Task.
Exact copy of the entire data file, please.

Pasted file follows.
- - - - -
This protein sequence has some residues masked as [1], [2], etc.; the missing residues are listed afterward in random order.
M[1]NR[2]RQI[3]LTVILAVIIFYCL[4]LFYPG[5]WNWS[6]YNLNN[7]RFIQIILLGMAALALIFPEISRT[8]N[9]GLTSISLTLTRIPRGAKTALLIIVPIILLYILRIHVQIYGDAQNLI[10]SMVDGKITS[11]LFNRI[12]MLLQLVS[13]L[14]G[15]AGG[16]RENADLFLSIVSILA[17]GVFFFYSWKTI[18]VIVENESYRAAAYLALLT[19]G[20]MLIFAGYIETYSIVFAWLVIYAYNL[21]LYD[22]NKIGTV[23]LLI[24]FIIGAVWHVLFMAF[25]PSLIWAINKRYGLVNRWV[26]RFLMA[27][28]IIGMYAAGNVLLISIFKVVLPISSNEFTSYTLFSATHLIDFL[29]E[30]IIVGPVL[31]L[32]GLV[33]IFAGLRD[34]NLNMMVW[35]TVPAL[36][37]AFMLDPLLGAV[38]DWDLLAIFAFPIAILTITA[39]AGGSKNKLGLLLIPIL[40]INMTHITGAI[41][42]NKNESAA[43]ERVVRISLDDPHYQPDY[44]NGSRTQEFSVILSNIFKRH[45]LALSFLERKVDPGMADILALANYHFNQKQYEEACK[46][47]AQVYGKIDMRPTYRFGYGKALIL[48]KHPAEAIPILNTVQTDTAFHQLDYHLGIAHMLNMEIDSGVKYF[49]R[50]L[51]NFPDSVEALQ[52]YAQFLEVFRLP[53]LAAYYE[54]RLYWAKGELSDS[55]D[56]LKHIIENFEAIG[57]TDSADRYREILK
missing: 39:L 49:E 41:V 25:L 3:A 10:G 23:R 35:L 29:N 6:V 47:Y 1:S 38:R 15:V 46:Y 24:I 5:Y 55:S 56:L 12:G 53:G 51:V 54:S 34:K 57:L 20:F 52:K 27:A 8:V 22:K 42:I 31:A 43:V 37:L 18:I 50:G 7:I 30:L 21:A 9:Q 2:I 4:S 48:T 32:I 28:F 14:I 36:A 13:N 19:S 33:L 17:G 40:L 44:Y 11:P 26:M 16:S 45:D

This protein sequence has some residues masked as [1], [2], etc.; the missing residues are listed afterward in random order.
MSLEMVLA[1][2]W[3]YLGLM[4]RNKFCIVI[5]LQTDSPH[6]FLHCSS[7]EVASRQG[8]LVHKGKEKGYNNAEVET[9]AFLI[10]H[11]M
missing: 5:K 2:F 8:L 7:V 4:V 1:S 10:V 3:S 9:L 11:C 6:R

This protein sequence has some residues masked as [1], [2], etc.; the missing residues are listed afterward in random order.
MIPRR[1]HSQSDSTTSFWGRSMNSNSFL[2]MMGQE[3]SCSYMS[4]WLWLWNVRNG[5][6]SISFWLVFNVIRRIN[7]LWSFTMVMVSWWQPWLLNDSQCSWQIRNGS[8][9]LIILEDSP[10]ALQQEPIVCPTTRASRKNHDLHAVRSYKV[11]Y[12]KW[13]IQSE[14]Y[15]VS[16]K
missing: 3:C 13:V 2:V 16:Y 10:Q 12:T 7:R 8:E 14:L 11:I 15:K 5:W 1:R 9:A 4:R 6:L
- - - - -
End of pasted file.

This protein sequence has some residues masked as [1], [2], etc.; the missing residues are listed afterward in random order.
M[1]NR[2]RQI[3]LTVILAVIIFYCL[4]LFYPG[5]WNWS[6]YNLNN[7]RFIQIILLGMAALALIFPEISRT[8]N[9]GLTSISLTLTRIPRGAKTALLIIVPIILLYILRIHVQIYGDAQNLI[10]SMVDGKITS[11]LFNRI[12]MLLQLVS[13]L[14]G[15]AGG[16]RENADLFLSIVSILA[17]GVFFFYSWKTI[18]VIVENESYRAAAYLALLT[19]G[20]MLIFAGYIETYSIVFAWLVIYAYNL[21]LYD[22]NKIGTV[23]LLI[24]FIIGAVWHVLFMAF[25]PSLIWAINKRYGLVNRWV[26]RFLMA[27][28]IIGMYAAGNVLLISIFKVVLPISSNEFTSYTLFSATHLIDFL[29]E[30]IIVGPVL[31]L[32]GLV[33]IFAGLRD[34]NLNMMVW[35]TVPAL[36][37]AFMLDPLLGAV[38]DWDLLAIFAFPIAILTITA[39]AGGSKNKLGLLLIPIL[40]INMTHITGAI[41][42]NKNESAA[43]ERVVRISLDDPHYQPDY[44]NGSRTQEFSVILSNIFKRH[45]LALSFLERKVDPGMADILALANYHFNQKQYEEACK[46][47]AQVYGKIDMRPTYRFGYGKALIL[48]KHPAEAIPILNTVQTDTAFHQLDYHLGIAHMLNMEIDSGVKYF[49]R[50]L[51]NFPDSVEALQ[52]YAQFLEVFRLP[53]LAAYYE[54]RLYWAKGELSDS[55]D[56]LKHIIENFEAIG[57]TDSADRYREILK
missing: 39:L 49:E 41:V 25:L 3:A 10:G 23:R 35:L 29:N 6:V 47:Y 1:S 38:R 15:V 46:Y 24:I 5:Y 55:S 56:L 12:G 53:G 51:V 54:S 34:K 57:L 20:F 52:K 27:A 8:V 22:K 42:I 31:A 43:V 37:L 18:I 50:G 7:I 30:L 21:A 9:Q 2:I 4:S 48:T 32:I 28:F 14:I 36:A 13:N 19:S 33:L 17:G 40:L 44:Y 11:P 26:M 16:S 45:D

This protein sequence has some residues masked as [1], [2], etc.; the missing residues are listed afterward in random order.
MSLEMVLA[1][2]W[3]YLGLM[4]RNKFCIVI[5]LQTDSPH[6]FLHCSS[7]EVASRQG[8]LVHKGKEKGYNNAEVET[9]AFLI[10]H[11]M
missing: 5:K 2:F 8:L 7:V 4:V 1:S 10:V 3:S 9:L 11:C 6:R

This protein sequence has some residues masked as [1], [2], etc.; the missing residues are listed afterward in random order.
MIPRR[1]HSQSDSTTSFWGRSMNSNSFL[2]MMGQE[3]SCSYMS[4]WLWLWNVRNG[5][6]SISFWLVFNVIRRIN[7]LWSFTMVMVSWWQPWLLNDSQCSWQIRNGS[8][9]LIILEDSP[10]ALQQEPIVCPTTRASRKNHDLHAVRSYKV[11]Y[12]KW[13]IQSE[14]Y[15]VS[16]K
missing: 3:C 13:V 2:V 16:Y 10:Q 12:T 7:R 8:E 14:L 11:I 15:K 5:W 1:R 9:A 4:R 6:L